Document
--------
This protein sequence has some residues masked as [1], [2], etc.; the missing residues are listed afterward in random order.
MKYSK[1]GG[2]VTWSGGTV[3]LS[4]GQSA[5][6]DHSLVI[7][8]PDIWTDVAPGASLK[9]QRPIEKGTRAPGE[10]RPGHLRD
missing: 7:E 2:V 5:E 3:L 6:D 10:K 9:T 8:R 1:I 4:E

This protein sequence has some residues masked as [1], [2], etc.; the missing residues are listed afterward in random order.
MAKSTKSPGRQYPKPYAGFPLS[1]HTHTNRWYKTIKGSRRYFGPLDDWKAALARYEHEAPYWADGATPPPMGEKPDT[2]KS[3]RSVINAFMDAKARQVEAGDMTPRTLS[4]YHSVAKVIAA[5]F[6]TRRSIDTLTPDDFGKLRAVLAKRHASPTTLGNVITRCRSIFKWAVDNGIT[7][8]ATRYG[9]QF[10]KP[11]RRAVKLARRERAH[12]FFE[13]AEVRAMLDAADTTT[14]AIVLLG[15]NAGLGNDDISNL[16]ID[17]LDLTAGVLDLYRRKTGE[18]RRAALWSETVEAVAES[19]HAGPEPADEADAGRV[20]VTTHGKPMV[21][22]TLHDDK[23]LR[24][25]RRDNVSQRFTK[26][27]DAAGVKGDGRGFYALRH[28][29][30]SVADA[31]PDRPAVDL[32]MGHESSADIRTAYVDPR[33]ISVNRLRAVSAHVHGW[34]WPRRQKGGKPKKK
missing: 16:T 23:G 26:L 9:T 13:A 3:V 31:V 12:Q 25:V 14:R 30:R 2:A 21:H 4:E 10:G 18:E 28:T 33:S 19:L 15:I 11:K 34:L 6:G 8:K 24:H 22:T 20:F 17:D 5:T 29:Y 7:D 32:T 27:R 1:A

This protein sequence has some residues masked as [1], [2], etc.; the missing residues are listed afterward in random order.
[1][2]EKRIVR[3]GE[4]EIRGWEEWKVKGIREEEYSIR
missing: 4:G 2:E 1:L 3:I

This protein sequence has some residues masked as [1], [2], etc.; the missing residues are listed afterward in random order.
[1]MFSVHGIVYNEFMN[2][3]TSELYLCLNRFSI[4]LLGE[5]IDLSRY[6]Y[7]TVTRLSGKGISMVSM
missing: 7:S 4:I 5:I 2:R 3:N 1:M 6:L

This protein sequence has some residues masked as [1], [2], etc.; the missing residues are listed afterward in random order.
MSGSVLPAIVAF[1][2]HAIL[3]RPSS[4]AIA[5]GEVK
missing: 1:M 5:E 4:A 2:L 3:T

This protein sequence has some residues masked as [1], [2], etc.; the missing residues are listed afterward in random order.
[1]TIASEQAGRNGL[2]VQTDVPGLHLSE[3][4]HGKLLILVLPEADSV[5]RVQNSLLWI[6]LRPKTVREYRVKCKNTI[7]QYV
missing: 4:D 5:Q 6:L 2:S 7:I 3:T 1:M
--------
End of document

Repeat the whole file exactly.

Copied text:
This protein sequence has some residues masked as [1], [2], etc.; the missing residues are listed afterward in random order.
MKYSK[1]GG[2]VTWSGGTV[3]LS[4]GQSA[5][6]DHSLVI[7][8]PDIWTDVAPGASLK[9]QRPIEKGTRAPGE[10]RPGHLRD
missing: 7:E 2:V 5:E 3:L 6:D 10:K 9:T 8:R 1:I 4:E

This protein sequence has some residues masked as [1], [2], etc.; the missing residues are listed afterward in random order.
MAKSTKSPGRQYPKPYAGFPLS[1]HTHTNRWYKTIKGSRRYFGPLDDWKAALARYEHEAPYWADGATPPPMGEKPDT[2]KS[3]RSVINAFMDAKARQVEAGDMTPRTLS[4]YHSVAKVIAA[5]F[6]TRRSIDTLTPDDFGKLRAVLAKRHASPTTLGNVITRCRSIFKWAVDNGIT[7][8]ATRYG[9]QF[10]KP[11]RRAVKLARRERAH[12]FFE[13]AEVRAMLDAADTTT[14]AIVLLG[15]NAGLGNDDISNL[16]ID[17]LDLTAGVLDLYRRKTGE[18]RRAALWSETVEAVAES[19]HAGPEPADEADAGRV[20]VTTHGKPMV[21][22]TLHDDK[23]LR[24][25]RRDNVSQRFTK[26][27]DAAGVKGDGRGFYALRH[28][29][30]SVADA[31]PDRPAVDL[32]MGHESSADIRTAYVDPR[33]ISVNRLRAVSAHVHGW[34]WPRRQKGGKPKKK
missing: 16:T 23:G 26:L 9:T 13:A 3:V 31:V 12:Q 25:V 14:R 30:R 2:A 21:H 4:E 10:G 18:E 28:T 33:S 19:L 15:I 11:K 34:L 6:G 8:K 24:H 22:T 20:F 17:D 5:T 29:Y 7:D 32:T 27:R 1:A

This protein sequence has some residues masked as [1], [2], etc.; the missing residues are listed afterward in random order.
[1][2]EKRIVR[3]GE[4]EIRGWEEWKVKGIREEEYSIR
missing: 4:G 2:E 1:L 3:I

This protein sequence has some residues masked as [1], [2], etc.; the missing residues are listed afterward in random order.
[1]MFSVHGIVYNEFMN[2][3]TSELYLCLNRFSI[4]LLGE[5]IDLSRY[6]Y[7]TVTRLSGKGISMVSM
missing: 7:S 4:I 5:I 2:R 3:N 1:M 6:L

This protein sequence has some residues masked as [1], [2], etc.; the missing residues are listed afterward in random order.
MSGSVLPAIVAF[1][2]HAIL[3]RPSS[4]AIA[5]GEVK
missing: 1:M 5:E 4:A 2:L 3:T

This protein sequence has some residues masked as [1], [2], etc.; the missing residues are listed afterward in random order.
[1]TIASEQAGRNGL[2]VQTDVPGLHLSE[3][4]HGKLLILVLPEADSV[5]RVQNSLLWI[6]LRPKTVREYRVKCKNTI[7]QYV
missing: 4:D 5:Q 6:L 2:S 7:I 3:T 1:M